History proved Rickey right. Carlton became a Super Star. During his 24-year MLB career, he made 7 All-Star Teams and won 4 Cy Young Awards. His first Cy Young was in 1972 when he won 27 games for the last-place Phillies, a team that won only 59 games all season. He finished his career with 329 wins; second to only Warren Spahn among lefties and 4,136 strikeouts. Carlton was elected to the Hall of Fame on the first ballot in 1994.
A printed and typed copy of Rickey’s report on Steve Carlton are presented below.
“A very tall left-handed pitcher well-built boy. Long, slender, strong hands. A good fastball, straight as a string but good velocity. A fair curve and decent control of it. He has a change upon his fastball which is really a change of pace curve, and this chap has the most remarkable control of this particular changeup that I have seen in a long time. Steve has an intelligent face, fine eyes set far apart, and intelligent conversation. He can learn to hold men on first beyond a doubt. Good aptitude.
His delivery is not deeply faulty in the sense of becoming a fielder. He is not out of position badly to go either direction, – right or left. I like this boy. I would not be surprised to see him in the major league. In fact, I will be surprised if he doesn’t go to the major league, – and perhaps sooner than later. He lives in Miami. His father works as a maintenance man for Pan American. Graduated last June and will be 19 years old this coming December.
Whoever manages him should let him alone. Don’t try to over-instruct him. He simply needs to pitch.”— Branch Rickey (April 4, 1964).
Branch Rickey, the consultant/scout who recommended Carlton was a graduate of Ohio Wesley University and the University of Michigan Law School and an excellent judge of baseball talent as indicated by his signing of future first ballot Hall of Famers Jackie Robinson (HOF 1962) and Stan Musial (HOF 1969). Rickey was an innovator. He created the first “farm system” to train and develop future Major League players that became the backbone the Cardinals dynasties in the 1920s, 1930s and 1940s. He established the first permanent spring training facility, Dodger Town, in Vero Beach, FL in 1948, established the Knothole Gang, invented the batting helmet, encouraged the use of batting cages and pitching machines and foreshadowed the modern-day sabermetric movement by hiring a full-time statical analysis. He established the Continental League which spurred big-league expansion in 1961 and 1962. He passed away in 1965, about 8 months after Carlton’s MLB debut. He was elected in the Hall of Fame in 1967. Carlton was admitted in 1994.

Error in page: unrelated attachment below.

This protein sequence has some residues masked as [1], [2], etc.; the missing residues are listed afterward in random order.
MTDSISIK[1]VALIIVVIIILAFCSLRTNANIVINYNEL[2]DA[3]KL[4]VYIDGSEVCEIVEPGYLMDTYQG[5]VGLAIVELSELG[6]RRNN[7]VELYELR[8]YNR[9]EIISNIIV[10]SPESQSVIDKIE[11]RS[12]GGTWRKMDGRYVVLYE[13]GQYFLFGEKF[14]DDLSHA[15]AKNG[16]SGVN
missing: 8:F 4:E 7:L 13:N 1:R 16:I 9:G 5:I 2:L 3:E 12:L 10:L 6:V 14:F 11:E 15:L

Rotary International of Denver, Colorado, created the Branch Rickey Award, which is given annually to a Major League Baseball player in recognition of exceptional community service. Outside of Coors Field in Denver is a monument to Rickey with this simple inscription:
“It is not the honor that you take with you but the heritage you leave behind.”
Other scouting reports of HOF players:
Gene Coleman, Ed. D., RSCC*E, FACSM has over four decades as a head strength and conditioning coach (Astros) and strength and conditioning consultant (Rangers). He is Professor Emeritus in the Exercise and Health Sciences Program at the University of Houston – Clear Lake and Website Education Manager baseballstrength.org.